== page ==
Although the deep earth remains largely unexplored, it’s believed to hold vast reserves of mineral, energy and water resources. ADAM COURTENAY explores a new groundbreaking science initiative aimed to reveal what opportunities lie below.
Article from resourceful: Issue 11
If the world of geophysics has a vision of El Dorado it would be something like this: the ability to see into the uppermost surface of the earth’s crust with the very same accuracy that we see the earth’s obvious features – its rivers, rocks, mountains and plains.
A fantasy? Nobody is pretending that 'seeing' 50 metres or even a kilometre beneath the surface of the earth is going to be easy.
The electromagnetic, gravitational and other sensing tools currently used to chart even a few metres below the ground are constantly being developed and improved. However, in order to see that kind of geological detail lower down, scientists have to aim higher.
For Australia’s mining and resources sector, the move towards a geophysical El Dorado has reached a critical phase. The country is running out of shallow, easy-to-access mineral deposits. They are either non-existent or close to fully prospected. We are still producing from mines that our forefathers discovered in the late nineteenth and early twentieth centuries. Prospecting needs to go underground.
How are Australian scientists hoping to change this? Already well under way is the UNCOVER initiative, a collaboration of government, research institutes, universities and industry. It is an overarching project that combines all actors in the search for valuable underground mineral resources.
Aligned with the UNCOVER vision is CSIRO’s new Deep Earth Imaging Future Science Platform. This new science initiative will be run by CSIRO and admits to being highly experimental with a unique set of characteristics. It will initially focus on invention and creativity over applied science or industrial innovation.
Currently as part of Deep Earth Imaging, CSIRO is looking to hire some of the best exploration geophysicists across the world to create a world-first 'exploration geophysics hub'. There are, of course, experts in this field everywhere, but they have never been cross-fertilised within the same incubator.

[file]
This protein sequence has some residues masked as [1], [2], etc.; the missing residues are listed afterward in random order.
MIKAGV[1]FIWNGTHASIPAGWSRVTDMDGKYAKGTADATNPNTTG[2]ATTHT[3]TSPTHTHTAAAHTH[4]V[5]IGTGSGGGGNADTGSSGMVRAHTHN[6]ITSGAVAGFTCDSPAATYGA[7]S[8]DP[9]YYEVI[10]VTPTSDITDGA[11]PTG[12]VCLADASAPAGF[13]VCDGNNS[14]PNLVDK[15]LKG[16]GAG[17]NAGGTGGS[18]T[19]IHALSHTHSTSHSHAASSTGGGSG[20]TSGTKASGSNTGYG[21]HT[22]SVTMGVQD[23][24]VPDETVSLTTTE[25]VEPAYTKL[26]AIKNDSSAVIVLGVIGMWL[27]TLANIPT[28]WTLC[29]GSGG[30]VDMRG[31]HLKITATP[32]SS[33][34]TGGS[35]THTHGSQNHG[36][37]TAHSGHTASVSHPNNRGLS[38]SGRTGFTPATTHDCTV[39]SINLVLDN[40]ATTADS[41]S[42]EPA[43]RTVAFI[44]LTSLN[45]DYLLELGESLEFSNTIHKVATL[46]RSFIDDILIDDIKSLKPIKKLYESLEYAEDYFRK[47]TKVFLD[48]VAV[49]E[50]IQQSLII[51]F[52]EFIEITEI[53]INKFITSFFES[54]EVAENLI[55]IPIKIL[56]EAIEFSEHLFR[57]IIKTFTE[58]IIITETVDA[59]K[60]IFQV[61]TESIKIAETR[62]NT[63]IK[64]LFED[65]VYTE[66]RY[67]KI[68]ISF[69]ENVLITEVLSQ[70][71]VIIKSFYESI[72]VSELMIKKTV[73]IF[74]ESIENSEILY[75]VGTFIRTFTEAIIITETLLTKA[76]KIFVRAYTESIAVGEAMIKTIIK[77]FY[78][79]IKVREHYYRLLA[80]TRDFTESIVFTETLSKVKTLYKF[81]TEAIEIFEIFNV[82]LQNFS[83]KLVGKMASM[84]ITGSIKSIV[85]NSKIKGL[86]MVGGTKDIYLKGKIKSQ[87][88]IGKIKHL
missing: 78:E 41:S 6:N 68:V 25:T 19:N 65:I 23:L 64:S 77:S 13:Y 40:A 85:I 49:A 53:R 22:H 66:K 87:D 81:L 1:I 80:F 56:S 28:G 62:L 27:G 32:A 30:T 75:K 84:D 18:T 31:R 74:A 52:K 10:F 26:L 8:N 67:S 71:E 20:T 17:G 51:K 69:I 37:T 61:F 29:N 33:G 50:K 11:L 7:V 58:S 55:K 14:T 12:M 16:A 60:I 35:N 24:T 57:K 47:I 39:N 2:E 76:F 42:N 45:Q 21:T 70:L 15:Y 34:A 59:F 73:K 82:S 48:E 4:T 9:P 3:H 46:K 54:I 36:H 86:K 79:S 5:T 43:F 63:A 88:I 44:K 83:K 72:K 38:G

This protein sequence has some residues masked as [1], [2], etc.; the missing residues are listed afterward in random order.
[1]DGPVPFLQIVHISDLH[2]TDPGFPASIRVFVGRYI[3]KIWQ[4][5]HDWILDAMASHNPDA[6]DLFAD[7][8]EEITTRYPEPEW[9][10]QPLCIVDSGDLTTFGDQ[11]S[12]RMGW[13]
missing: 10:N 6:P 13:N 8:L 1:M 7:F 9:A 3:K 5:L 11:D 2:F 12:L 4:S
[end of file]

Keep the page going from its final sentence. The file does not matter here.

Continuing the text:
An exercise of this size and nature calls for other skills as well. Physicists, chemists and mathematicians will also have to be part of the mix. As important as the geophysicists will be the data scientists and software engineers, because Deep Earth Imaging is equally an exercise in developing predictive data analytics tools as it is about discovering subsurface phenomena.
The creation of this hub is not just restricted to minerals and mining. It will be just as involved in seeking out other important resources such as energy and water. The open-ended nature of CSIRO’s Future Science Platform investment is to mix and match a number of different disciplines, the combinational results of which are as yet unknown. The earth’s the limit.
“We’re looking for areas where we can develop generic science around the prediction of the subsurface – and it could be relevant to all of the above – water, energy and minerals,” CSIRO’s minerals exploration research director, Dr Rob Hough, says.
“We’re not looking at any one thing – this is more about putting together a suite of generic tools and software, which will allow us to simulate, model and predict the subsurface in a way we simply can’t do today.”
The Deep Earth Imaging platform is funded to the tune of $3 million per annum over the next three years.
The platform will be run by Dr Mike McWilliams, a former CSIRO executive, under whom there will be five team leaders. It will also include 18 post-doctoral, early-career researchers who have been carefully selected from around the world.
Dr Hough says the aim is to develop tools that can simulate and predict the geology of the subsurface and offer the best possible measure of quantification around the predictions.
“It’s about how we’re going to develop a beautiful multi-coloured image that accurately reflects the geophysics of any subsurface. And, determining if it’s possible to interpret the subsurface using these tools to not just see, but to predict, what the underlying geology is going to look like,” he says.
The team will be developing new analytical software tools that are founded in rock physics, but that also draw from predictive technology, machine learning, geological uncertainty analysis and geoscience modelling. The tools will manage real-time data streams and fuse multiple inputs from geology, hydro-geochemistry and geophysics.
Tools to actually see under the surface are currently a scientific work in progress. Airborne systems are becoming progressively sophisticated at collecting the electrical properties of the earth. There are also earth sensor tools and others measuring magnetics and gravity, all of which will be used to explain various expressions of the earth in relation to the other.